Patterson, D. J., Cooper, J., Kirk, P. M., Pyle, R. L. & Remsen, D. P. Names are key to the big new biology. Trends Ecol. Evol. 25, 686–691 (2010).

  19. 19.

    Santos, A. M. & Branco, M. The quality of name-based species records in databases. Trends Ecol. Evol. 27, 6–7 (2012).

  20. 20.

    Beiko, R. G. Microbial malaise: how can we classify the microbiome? Trends Microbiol. 23, 671–679 (2015).

  21. 21.

    Tedersoo, L. et al. Standardizing metadata and taxonomic identification in metabarcoding studies. Gigascience 4, 34 (2015).

  22. 22.

    Ramirez, K. S. et al. Toward a global platform for linking soil biodiversity data. Front. Ecol. Evol. 3, 91 (2015).

  23. 23.

    Turner, W. et al. Free and open-access satellite data are key to biodiversity conservation. Biol. Conserv. 182, 173–176 (2015).

  24. 24.

    Gilbert, J. A., Jansson, J. K. & Knight, R. The Earth Microbiome project: successes and aspirations. BMC Biol. 12, 69 (2014).

  25. 25.

    Joppa, L. N. et al. Big data and biodiversity. Filling in biodiversity threat gaps. Science 352, 416–418 (2016).

  26. 26.

    Sinha, R., Abnet, C. C., White, O., Knight, R. & Huttenhower, C. The Microbiome Quality Control project: baseline study design and future directions. Genome Biol. 16, 276 (2015).

  27. 27.

    Sogin, M. L. et al. Microbial diversity in the deep sea and the underexplored ‘rare biosphere’. Proc. Natl Acad. Sci. USA 103, 12115–12120 (2006).

  28. 28.

    García-Palacios, P. et al. Are there links between responses of soil microbes and ecosystem functioning to elevated CO2, N deposition and warming? A global perspective. Glob. Chang. Biol. 21, 1590–1600 (2015).

  29. 29.

    Hermans, S. M. et al. Bacteria as emerging indicators of soil condition. Appl. Environ. Microbiol. 83, e02826-16 (2016).

  30. 30.

    Philippot, L. et al. The ecological coherence of high bacterial taxonomic ranks. Nat. Rev. Microbiol. 8, 523–529 (2010).

  31. 31.

    Shade, A., Caporaso, J. G., Handelsman, J., Knight, R. & Fierer, N. A meta-analysis of changes in bacterial and archaeal communities with time. ISME J. 7, 1493–1506 (2013).

  32. 32.

    Hendershot, J. N., Read, Q. D., Henning, J. A., Sanders, N. J. & Classen, A. T. Consistently inconsistent drivers of microbial diversity and abundance at macroecological scales. Ecology 98, 1757–1763 (2017).

  33. 33.

    Bier, R. L. et al. Linking microbial community structure and microbial processes: an empirical and conceptual overview. FEMS Microbiol. Ecol. 91, fiv113 (2015).

  34. 34.

    Walters, W. A., Xu, Z. & Knight, R. Meta-analyses of human gut microbes associated with obesity and IBD. FEBS Lett. 588, 4223–4233 (2014).

  35. 35.

    Bik, H. M. et al. Sequencing our way towards understanding global eukaryotic biodiversity. Trends Ecol. Evol. 27, 233–243 (2012).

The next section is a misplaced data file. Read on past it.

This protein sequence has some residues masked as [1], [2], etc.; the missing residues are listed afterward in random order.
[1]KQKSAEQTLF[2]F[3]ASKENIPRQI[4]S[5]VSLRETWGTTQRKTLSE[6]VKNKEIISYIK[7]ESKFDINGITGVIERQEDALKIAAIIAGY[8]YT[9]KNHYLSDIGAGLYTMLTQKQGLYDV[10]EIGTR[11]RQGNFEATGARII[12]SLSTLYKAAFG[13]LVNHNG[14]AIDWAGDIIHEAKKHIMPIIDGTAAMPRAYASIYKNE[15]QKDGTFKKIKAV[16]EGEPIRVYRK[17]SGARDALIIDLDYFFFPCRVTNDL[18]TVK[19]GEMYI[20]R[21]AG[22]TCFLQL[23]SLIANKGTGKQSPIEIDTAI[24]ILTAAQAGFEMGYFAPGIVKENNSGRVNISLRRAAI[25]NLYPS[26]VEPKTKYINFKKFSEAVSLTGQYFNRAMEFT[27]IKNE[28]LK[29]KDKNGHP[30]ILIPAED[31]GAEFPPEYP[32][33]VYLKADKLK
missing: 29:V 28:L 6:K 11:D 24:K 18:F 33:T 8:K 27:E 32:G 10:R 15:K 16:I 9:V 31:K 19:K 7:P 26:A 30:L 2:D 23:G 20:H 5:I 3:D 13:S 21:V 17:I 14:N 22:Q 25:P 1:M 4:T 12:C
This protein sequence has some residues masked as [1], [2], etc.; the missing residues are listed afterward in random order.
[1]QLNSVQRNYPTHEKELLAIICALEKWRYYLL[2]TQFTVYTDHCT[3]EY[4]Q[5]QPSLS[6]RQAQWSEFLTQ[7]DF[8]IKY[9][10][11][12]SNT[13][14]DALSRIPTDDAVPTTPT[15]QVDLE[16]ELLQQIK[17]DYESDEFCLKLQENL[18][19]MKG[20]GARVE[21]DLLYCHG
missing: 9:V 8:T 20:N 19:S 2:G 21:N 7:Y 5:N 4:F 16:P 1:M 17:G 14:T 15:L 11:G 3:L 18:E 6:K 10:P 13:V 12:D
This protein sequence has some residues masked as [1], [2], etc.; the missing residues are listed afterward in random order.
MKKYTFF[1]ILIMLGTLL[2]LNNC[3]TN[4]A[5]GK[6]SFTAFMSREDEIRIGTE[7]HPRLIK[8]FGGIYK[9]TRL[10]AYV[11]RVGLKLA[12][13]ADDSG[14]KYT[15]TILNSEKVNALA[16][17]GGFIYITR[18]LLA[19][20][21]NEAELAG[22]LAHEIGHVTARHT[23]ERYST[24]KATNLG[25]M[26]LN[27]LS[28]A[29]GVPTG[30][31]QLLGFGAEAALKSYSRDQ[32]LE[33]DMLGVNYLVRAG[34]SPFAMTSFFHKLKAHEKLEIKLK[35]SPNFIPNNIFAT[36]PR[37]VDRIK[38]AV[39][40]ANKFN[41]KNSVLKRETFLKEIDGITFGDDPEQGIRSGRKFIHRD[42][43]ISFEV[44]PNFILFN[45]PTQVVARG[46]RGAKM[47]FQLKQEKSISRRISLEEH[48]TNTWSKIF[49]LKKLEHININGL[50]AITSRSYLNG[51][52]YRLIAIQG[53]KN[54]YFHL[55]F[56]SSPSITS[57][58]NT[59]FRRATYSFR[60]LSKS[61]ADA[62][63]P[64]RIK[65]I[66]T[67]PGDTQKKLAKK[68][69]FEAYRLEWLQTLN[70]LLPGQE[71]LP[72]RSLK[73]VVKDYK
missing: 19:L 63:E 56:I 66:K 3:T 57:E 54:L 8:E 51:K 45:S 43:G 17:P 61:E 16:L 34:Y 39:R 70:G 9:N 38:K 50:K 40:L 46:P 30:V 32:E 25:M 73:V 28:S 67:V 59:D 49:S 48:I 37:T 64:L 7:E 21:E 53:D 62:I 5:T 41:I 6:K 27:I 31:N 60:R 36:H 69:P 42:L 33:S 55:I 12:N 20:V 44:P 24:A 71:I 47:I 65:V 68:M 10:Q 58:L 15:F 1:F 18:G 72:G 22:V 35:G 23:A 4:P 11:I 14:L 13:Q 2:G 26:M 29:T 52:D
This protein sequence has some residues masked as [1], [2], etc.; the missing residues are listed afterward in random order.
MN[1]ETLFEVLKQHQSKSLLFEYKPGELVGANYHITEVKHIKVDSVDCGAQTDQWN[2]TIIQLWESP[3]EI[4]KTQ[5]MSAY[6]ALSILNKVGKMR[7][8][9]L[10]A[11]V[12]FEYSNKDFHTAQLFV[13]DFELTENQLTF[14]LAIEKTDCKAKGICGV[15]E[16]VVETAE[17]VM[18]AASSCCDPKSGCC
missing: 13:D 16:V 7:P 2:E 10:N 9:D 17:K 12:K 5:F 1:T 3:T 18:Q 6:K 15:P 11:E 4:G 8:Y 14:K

36. 36.

    Lauber, C. L., Hamady, M., Knight, R. & Fierer, N. Pyrosequencing-based assessment of soil pH as a predictor of soil bacterial community structure at the continental scale. Appl. Environ. Microbiol. 75, 5111–5120 (2009).

  37. 37.

    McDonald, D. et al. An improved Greengenes taxonomy with explicit ranks for ecological and evolutionary analyses of bacteria and archaea. ISME J. 6, 610–618 (2012).

  38. 38.

    Lozupone, C. A. et al. Meta-analyses of studies of the human microbiota. Genome Res. 23, 1704–1714 (2013).

  39. 39.

    Pawluczyk, M. et al. Quantitative evaluation of bias in PCR amplification and next-generation sequencing derived from metabarcoding samples. Anal. Bioanal. Chem. 407, 1841–1848 (2015).

  40. 40.

    Lu, X., Seuradge, B. J. & Neufeld, J. D. Biogeography of soil Thaumarchaeota in relation to soil depth and land usage. FEMS Microbiol. Ecol. 93, fiw246 (2017).

  41. 41.

    Jung, S. P. & Kang, H. Assessment of microbial diversity bias associated with soil heterogeneity and sequencing resolution in pyrosequencing analyses. J. Microbiol. 52, 574–580 (2014).

  42. 42.

    Langille, M. G. et al. Predictive functional profiling of microbial communities using 16S rRNA marker gene sequences. Nat. Biotechnol. 31, 814–821 (2013).

  43. 43.

    Jousset, A. et al. Where less may be more: how the rare biosphere pulls ecosystems strings. ISME J. 11, 853–862 (2017).

  44. 44.

    De Cáceres, M. & Legendre, P. Associations between species and groups of sites: indices and statistical inference. Ecology 90, 3566–3574 (2009).

  45. 45.

    Maestre, F. T. et al. Increasing aridity reduces soil microbial diversity and abundance in global drylands. Proc. Natl Acad. Sci. USA 112, 15684–15689 (2015).

  46. 46.

    Knights, D. et al. Bayesian community-wide culture-independent microbial source tracking. Nat. Methods 8, 761–763 (2011).

  47. 47.

    Muir, P. et al. The real cost of sequencing: scaling computation to keep pace with data generation. Genome Biol. 17, 53 (2016).